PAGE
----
• Run the vegetables through a food processor.
  • Add 1 Tbsp. of yogurt for an 8-pound dog and 2 Tbsp. for a 30-pound dog.
  • Add 1 Tbsp. of cooked vegetables for an 8-pound dog and 2 Tbsp. for a 30-pound dog.
  • Add 1 Tbsp. of the foundation mix for an 8-pound dog and 2 Tbsp. for a 30-pound dog.
  • Add warm water to the dehydrated foundation mix. The warm water will bring out the aromatic essences of all the foods and increase the meal's palatability.
  • Mix the ingredients and feed to your dog.

#2: PM Portion of the Meal

Ingredients: PM Crumble, domestic organic turkey.

How to prepare:

  • Put 1 Tbsp. of the foundation mix for an 8-pound dog and 1/3 cup for a 30-pound dog in a bowl.
  • Feed the turkey meat raw or gently cook (no need for organs). Add 1/3 cup of turkey meat for an 8-pound dog and 2/3 cup for a 30-pound dog.
  • Add warm water to the dehydrated foundation mix. The warm water will bring out the aromatic essences of all the foods and increase the meal's palatability.
  • Mix the ingredients and feed to your dog.

Don’t Forget about the Volhard Pumpkin Treats

We’re sure that your dog will enjoy a little treat between meals, so we’ve also put together a simple pumpkin treat recipe to reward your dog between meals.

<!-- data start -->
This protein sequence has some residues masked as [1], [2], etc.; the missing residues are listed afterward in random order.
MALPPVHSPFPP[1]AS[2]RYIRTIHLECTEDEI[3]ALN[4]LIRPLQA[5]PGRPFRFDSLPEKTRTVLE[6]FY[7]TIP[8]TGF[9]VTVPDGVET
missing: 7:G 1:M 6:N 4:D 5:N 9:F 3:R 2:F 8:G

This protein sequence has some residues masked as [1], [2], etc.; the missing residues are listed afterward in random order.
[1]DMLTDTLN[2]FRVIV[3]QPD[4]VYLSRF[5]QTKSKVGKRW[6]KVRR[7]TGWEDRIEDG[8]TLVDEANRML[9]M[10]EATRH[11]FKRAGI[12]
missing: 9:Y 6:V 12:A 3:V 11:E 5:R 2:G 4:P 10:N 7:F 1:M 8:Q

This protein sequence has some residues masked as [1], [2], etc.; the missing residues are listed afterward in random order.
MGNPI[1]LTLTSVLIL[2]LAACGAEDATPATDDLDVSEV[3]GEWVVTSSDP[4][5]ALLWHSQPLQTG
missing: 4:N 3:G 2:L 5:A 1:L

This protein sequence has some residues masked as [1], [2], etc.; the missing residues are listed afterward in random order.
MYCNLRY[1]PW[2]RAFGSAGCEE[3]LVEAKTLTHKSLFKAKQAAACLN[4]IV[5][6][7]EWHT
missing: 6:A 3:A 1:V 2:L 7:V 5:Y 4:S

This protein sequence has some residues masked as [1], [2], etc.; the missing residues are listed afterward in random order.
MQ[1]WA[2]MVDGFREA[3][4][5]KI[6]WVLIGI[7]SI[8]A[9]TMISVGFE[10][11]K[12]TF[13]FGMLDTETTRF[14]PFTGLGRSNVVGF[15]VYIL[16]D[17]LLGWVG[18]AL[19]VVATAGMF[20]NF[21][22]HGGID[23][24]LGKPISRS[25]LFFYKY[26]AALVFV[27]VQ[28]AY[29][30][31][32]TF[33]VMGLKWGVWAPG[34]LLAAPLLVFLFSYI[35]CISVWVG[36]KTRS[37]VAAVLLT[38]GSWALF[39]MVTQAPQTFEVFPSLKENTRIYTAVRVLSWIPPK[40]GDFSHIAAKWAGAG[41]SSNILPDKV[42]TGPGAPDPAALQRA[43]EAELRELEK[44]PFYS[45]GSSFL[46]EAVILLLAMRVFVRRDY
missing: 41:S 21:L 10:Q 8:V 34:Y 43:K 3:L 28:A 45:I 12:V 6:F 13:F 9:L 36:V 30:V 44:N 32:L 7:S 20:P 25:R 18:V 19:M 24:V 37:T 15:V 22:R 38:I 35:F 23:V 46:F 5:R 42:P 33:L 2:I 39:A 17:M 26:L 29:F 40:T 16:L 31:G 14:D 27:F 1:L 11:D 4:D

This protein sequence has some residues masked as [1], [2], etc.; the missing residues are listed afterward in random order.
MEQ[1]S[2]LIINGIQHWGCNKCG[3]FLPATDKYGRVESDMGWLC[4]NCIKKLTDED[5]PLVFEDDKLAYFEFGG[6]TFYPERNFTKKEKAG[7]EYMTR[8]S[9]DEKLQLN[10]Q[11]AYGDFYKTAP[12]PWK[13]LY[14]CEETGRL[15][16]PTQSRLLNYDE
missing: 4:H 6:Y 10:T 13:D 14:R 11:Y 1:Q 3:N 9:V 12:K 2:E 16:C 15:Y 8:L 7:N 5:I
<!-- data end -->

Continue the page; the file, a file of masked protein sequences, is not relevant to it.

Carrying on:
Ingredients: 4 cups oats, 1 cup millet (or barley), 1 cup whole wheat flour, 4 eggs with shells, 1/2 cup safflower oil, 1/2 cup molasses, 2 Tbsp. local raw honey, 1 Tbsp. cinnamon, 1 cup pumpkin, 1/4 cup boiling water.

How to prepare:

  • Mix the ingredients in a bowl.
  • Spray your chosen pan with non-stick cooking spray.
  • Bake at 350°F (10-15 minutes for cupcake pans and 45-60 minutes for 9x13 pans).
  • If your dog likes his treats crispier, you can turn off the oven and leave the pumpkin treats in for an additional 10-30 minutes.

Macronutrient analysis:

  • Protein: 7.18%
  • Fat: 11.91%
  • Ash: 1.28%
  • Fiber: 4.83%
  • Net carbohydrates: 37.76%
  • Total kcal in recipe: 3,318
  • Kcal per gram: 2.59

A Parting Reminder

It's shaping up to be quite a delicious Thanksgiving for your dog. We hope that our Thanksgiving meal recipes will delight your canine friend and prove your love, trust, and appreciation for him. For more advice on dog nutrition, health, and training, make sure that you contact us or check out our blog!